Daines, Manchin, Coons, Tester

Vehicle for Trade Promotion Authority (H.R. 1314)

Senator Daines: (5:49 PM)

  • Spoke on the PATRIOT Act.
    • "I stand here today with the people of Montana. I stand here today with my colleague from Kentucky. I stand here today with five members of the U.S. House who are seated in the back of the Senate chamber … You know, I think it's important that the Senate recognizes what the people's House did last week when they passed the U.S.A. Freedom Act. That vote was 338-88, and to suggest that this is just a small minority of congressmen and women that support the U.S.A. Freedom Act, this was the chairman of the Judiciary Committee, the chairman of the Intelligence Committee, the chairman of the Armed Services, the chairman of Homeland Security, amongst many others who want to ensure we strike the right balance between protecting the homeland and protecting our civil liberties."


Senator Manchin: (6:04 PM)

  • Spoke on the PATRIOT Act.
    • "We must also balance that necessity with our constitutional rights. The N.S.A. bulk data collection program clearly did not strike that balance, and the District Court of D.C. and the Court of Appeals of the Second Circuit of the United States struck it down. The courts have made clear this program is not legal, and I understand Senator Paul and Senator Wyden's frustration with any suggestion that it be continued. I believe this bill, U.S.A. Freedom 2015 moves us in a positive direction, ends the bulk data collection program and ensures that the collection of data is related to a relevant, particular terrorist investigation. At the same time it still protects this country. The U.S.A. Freedom Act of 2015 replaces indiscriminate bulk collection and allows the government to collect call details of records on a daily basis if it can demonstrate to the FISA court a reasonable, articulate suspicion that its research term is associated with a foreign terrorist organization."


Senator Coons: (6:41 PM)

  • Spoke on the PATRIOT Act.
    • "By protecting America's privacy and ensuring our government can still keep our nation safe. In fact, there are some who might argue that the U.S.A. Freedom Act would allow a stronger and more robust and more effective series of actions to keep our nation safe. I urge my colleagues to support it. I know these are difficult decisions for us to make and I know we all have concern about our nation's security, but we have to all have concerns about our nation's freedom."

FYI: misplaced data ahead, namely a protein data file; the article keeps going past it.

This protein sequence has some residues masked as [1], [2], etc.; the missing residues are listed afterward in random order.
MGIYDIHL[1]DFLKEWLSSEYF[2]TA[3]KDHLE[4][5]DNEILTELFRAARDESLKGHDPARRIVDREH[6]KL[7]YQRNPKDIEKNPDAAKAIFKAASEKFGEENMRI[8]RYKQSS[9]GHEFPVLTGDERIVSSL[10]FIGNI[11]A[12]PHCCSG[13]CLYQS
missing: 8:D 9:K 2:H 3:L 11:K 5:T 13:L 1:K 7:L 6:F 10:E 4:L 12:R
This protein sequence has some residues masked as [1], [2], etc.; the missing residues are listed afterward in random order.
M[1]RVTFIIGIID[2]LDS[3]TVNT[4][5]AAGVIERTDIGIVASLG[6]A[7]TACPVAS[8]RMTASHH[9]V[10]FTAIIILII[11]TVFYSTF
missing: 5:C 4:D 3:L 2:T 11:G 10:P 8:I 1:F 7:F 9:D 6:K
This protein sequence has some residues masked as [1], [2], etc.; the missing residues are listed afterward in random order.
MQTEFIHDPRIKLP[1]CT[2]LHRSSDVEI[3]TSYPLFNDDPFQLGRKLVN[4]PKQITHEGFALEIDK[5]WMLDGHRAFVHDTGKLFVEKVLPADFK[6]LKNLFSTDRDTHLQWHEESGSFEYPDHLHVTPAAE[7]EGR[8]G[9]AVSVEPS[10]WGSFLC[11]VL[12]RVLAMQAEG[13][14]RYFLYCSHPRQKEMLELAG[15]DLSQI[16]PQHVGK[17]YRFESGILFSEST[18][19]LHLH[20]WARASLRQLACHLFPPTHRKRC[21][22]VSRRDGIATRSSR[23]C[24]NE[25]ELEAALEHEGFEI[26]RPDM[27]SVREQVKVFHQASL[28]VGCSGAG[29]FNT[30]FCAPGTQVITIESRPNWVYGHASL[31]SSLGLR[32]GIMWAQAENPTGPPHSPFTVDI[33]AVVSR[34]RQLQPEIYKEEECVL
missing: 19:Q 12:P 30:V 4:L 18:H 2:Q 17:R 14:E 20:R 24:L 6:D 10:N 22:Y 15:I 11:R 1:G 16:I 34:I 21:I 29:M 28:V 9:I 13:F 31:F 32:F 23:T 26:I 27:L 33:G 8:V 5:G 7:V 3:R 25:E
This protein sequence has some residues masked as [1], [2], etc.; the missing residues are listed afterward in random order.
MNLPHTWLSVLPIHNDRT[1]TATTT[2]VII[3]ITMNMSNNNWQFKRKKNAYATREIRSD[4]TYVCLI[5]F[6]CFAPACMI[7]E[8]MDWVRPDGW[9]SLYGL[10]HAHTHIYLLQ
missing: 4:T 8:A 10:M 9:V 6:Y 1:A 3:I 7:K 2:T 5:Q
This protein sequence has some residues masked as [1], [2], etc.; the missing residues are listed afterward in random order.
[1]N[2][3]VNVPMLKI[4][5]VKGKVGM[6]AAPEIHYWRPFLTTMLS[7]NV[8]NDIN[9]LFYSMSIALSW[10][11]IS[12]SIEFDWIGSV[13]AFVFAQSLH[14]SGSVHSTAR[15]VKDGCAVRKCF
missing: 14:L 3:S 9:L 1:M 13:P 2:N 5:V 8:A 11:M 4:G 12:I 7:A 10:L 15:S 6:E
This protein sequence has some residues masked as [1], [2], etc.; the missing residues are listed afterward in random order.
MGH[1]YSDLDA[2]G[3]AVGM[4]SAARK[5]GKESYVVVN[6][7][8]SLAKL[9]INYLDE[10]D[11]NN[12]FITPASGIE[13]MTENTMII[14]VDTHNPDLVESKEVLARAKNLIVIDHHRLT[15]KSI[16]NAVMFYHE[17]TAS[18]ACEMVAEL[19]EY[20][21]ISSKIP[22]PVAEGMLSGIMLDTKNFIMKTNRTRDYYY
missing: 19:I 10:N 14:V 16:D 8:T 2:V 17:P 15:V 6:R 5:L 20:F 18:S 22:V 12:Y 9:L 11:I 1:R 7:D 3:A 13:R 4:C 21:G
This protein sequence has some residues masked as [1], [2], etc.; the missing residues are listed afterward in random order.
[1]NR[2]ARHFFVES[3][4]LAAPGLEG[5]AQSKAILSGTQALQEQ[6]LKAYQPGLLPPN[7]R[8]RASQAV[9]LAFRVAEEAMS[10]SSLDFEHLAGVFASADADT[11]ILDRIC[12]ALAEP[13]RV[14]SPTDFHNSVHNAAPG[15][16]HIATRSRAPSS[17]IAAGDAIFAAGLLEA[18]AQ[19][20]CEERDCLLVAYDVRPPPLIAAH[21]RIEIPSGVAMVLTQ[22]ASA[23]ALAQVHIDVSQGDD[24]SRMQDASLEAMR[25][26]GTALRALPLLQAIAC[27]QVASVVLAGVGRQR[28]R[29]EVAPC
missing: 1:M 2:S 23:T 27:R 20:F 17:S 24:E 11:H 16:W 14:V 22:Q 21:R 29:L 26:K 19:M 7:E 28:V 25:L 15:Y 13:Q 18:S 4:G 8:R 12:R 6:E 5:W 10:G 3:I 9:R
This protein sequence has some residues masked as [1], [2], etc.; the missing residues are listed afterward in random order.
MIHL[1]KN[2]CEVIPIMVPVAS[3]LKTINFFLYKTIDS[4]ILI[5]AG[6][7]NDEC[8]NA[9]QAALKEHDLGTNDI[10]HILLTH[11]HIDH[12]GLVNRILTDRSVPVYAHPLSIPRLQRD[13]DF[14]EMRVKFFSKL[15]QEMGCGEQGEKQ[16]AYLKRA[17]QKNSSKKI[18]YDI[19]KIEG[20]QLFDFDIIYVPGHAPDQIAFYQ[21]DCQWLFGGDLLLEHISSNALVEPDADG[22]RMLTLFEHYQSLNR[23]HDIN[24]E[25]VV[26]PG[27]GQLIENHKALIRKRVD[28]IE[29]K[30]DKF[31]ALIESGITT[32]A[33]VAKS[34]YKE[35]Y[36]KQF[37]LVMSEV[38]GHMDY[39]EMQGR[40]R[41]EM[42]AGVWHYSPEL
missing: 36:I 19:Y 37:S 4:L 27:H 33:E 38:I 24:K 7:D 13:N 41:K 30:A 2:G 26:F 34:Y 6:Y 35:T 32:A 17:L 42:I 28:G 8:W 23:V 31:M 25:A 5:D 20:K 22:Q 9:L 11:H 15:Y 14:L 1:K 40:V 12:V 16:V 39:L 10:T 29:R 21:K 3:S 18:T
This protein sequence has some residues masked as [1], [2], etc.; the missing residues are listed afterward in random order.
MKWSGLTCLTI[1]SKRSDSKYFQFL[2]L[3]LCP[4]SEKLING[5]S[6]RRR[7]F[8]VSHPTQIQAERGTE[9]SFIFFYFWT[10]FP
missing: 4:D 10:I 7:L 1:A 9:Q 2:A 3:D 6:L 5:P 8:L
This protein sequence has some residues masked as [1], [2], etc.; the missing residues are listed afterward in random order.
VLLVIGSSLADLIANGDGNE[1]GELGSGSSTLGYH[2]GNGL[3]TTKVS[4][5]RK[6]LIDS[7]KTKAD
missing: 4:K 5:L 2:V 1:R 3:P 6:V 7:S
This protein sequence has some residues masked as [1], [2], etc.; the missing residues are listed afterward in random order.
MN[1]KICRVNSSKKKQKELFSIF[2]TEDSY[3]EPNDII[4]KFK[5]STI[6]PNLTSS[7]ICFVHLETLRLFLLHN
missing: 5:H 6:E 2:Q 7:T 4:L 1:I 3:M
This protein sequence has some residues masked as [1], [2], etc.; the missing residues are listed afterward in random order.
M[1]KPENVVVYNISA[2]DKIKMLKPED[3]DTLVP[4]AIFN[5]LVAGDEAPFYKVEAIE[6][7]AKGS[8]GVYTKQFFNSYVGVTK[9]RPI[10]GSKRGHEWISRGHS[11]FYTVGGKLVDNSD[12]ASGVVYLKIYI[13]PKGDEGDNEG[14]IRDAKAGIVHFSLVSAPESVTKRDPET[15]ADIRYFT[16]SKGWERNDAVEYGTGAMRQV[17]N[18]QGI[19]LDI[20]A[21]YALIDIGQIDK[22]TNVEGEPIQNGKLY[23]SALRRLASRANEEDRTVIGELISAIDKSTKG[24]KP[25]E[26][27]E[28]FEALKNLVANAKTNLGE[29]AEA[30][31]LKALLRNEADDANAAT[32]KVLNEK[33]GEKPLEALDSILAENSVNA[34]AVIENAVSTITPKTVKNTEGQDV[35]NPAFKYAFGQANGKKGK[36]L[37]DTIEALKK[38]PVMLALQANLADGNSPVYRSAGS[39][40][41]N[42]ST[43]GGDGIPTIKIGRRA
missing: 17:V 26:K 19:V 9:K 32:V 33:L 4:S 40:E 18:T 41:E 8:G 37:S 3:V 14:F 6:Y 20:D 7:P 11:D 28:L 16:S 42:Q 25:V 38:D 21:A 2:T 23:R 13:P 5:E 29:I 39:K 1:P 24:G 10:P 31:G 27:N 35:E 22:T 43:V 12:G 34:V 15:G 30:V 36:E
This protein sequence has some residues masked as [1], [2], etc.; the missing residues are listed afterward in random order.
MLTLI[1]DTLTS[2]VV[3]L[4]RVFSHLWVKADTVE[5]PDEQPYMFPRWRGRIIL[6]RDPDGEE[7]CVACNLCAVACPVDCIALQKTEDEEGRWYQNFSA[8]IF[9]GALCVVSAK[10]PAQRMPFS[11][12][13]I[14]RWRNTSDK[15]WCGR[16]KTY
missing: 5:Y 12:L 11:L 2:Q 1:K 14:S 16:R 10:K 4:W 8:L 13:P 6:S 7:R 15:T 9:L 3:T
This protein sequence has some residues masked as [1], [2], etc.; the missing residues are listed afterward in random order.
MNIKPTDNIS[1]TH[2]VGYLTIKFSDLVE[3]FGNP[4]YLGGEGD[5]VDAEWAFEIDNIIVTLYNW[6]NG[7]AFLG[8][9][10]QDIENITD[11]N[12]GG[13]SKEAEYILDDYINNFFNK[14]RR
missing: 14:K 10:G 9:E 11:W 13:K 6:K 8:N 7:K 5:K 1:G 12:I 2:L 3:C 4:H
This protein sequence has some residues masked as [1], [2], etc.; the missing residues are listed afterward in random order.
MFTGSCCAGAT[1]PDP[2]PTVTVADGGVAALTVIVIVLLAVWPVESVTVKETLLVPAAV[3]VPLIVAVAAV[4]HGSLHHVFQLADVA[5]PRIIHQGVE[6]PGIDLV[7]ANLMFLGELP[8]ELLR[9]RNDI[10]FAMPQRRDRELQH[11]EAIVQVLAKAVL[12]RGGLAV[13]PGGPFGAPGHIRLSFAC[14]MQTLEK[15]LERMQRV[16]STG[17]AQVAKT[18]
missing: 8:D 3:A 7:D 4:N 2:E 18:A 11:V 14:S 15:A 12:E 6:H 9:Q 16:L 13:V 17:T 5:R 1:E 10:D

Senator Tester: (6:47 PM)

  • Spoke on the PATRIOT Act.
    • "Folks in Montana know that I've been an opponent of the Patriot Act since it was signed into law. Why? Because the Patriot Act violates law-abiding citizens' right to privacy, something we hold dearly in this country. Now, we don't need to make this country as secure as we possibly can. But we cannot do that at the expense of our constitutional rights. It's been talked about earlier today. A federal court recently ruled that the program is flat illegal. But keep in mind that the N.S.A. used the PATRIOT Act to authorize those data collections. Yet here in the United States Senate some of our colleagues think that we should reauthorize those expiring provisions without even having a debate on their merits. We've seen this before. It's happened several times since I've been here in the Senate, trying to jam an extension of the PATRIOT Act through the senate at the last minute. It is not fair to this body, and it's not fair at all to the American people. We deserve a real debate on privacy and security here in the United States senate."